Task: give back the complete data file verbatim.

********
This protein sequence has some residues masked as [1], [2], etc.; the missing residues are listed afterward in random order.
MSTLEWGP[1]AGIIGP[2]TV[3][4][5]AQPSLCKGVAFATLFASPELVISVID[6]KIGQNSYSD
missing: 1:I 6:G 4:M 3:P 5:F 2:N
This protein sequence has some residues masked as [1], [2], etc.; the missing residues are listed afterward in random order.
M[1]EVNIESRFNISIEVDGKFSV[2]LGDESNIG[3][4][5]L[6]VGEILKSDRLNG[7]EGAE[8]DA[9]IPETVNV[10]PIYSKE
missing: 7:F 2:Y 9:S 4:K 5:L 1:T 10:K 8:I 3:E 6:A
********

This protein sequence has some residues masked as [1], [2], etc.; the missing residues are listed afterward in random order.
MSTLEWGP[1]AGIIGP[2]TV[3][4][5]AQPSLCKGVAFATLFASPELVISVID[6]KIGQNSYSD
missing: 1:I 6:G 4:M 3:P 5:F 2:N
This protein sequence has some residues masked as [1], [2], etc.; the missing residues are listed afterward in random order.
M[1]EVNIESRFNISIEVDGKFSV[2]LGDESNIG[3][4][5]L[6]VGEILKSDRLNG[7]EGAE[8]DA[9]IPETVNV[10]PIYSKE
missing: 7:F 2:Y 9:S 4:K 5:L 1:T 10:K 8:I 3:E 6:A